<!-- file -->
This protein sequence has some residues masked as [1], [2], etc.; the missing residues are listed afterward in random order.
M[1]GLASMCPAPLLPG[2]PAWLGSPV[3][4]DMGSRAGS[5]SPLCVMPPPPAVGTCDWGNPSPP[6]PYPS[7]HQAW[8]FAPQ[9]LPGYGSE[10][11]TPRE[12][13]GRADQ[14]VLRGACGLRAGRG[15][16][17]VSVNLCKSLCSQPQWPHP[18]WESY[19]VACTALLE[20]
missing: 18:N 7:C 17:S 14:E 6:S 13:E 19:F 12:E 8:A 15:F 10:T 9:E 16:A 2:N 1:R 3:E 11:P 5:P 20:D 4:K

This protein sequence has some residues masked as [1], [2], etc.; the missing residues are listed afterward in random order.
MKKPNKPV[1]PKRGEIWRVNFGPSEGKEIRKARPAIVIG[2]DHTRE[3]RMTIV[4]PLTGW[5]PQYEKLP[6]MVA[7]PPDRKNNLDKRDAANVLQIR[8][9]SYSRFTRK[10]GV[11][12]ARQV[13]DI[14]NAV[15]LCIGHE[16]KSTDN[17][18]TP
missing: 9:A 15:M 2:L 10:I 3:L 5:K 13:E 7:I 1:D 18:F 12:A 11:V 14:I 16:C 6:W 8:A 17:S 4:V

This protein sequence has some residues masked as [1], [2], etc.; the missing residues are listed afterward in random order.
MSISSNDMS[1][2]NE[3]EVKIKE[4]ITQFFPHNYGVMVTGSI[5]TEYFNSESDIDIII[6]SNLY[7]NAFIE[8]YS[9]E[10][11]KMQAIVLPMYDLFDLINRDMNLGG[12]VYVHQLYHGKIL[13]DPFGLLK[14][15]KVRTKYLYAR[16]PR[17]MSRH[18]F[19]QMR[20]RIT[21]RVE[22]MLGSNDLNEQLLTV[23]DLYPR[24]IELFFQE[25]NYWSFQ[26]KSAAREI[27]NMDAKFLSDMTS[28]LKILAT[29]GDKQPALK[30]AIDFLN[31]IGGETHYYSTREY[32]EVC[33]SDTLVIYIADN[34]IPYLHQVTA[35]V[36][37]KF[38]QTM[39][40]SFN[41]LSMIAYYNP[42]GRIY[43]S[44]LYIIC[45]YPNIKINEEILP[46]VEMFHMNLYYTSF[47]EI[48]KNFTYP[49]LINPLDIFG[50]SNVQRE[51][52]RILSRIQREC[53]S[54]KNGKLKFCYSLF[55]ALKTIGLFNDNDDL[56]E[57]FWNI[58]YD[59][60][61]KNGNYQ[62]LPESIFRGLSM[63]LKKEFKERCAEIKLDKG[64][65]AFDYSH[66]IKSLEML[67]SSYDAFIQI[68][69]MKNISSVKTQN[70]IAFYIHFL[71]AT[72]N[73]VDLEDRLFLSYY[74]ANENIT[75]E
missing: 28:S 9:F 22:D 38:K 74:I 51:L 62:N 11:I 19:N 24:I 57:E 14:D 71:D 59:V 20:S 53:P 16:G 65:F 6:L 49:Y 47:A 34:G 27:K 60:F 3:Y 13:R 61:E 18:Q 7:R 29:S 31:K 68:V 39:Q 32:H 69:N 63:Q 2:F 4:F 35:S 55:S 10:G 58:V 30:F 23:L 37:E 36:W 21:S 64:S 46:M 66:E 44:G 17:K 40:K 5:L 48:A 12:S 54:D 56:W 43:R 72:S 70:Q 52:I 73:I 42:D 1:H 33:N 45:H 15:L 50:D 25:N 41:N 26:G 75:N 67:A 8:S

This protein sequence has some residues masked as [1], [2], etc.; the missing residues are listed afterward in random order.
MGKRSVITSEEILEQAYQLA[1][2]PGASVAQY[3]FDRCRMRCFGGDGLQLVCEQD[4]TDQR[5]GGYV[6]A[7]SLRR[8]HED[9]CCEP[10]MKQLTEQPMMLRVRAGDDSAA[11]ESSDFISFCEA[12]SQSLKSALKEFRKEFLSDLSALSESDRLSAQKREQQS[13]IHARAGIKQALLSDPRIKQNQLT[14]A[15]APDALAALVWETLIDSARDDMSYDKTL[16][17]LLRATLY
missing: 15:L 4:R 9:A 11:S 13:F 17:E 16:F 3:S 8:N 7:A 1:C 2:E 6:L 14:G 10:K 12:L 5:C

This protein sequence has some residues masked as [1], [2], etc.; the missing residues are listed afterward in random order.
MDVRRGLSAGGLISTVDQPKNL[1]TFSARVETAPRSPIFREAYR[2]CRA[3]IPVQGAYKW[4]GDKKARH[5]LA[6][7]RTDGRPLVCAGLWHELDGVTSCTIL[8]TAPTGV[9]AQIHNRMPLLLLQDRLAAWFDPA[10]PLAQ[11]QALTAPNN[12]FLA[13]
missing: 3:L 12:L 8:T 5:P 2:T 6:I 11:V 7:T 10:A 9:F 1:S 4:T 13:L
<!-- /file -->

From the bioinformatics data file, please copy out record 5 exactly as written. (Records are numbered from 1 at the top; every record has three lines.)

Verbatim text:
This protein sequence has some residues masked as [1], [2], etc.; the missing residues are listed afterward in random order.
MDVRRGLSAGGLISTVDQPKNL[1]TFSARVETAPRSPIFREAYR[2]CRA[3]IPVQGAYKW[4]GDKKARH[5]LA[6][7]RTDGRPLVCAGLWHELDGVTSCTIL[8]TAPTGV[9]AQIHNRMPLLLLQDRLAAWFDPA[10]PLAQ[11]QALTAPNN[12]FLA[13]
missing: 3:L 12:L 8:T 5:P 2:T 6:I 11:V 7:T 10:A 9:F 1:S 4:T 13:L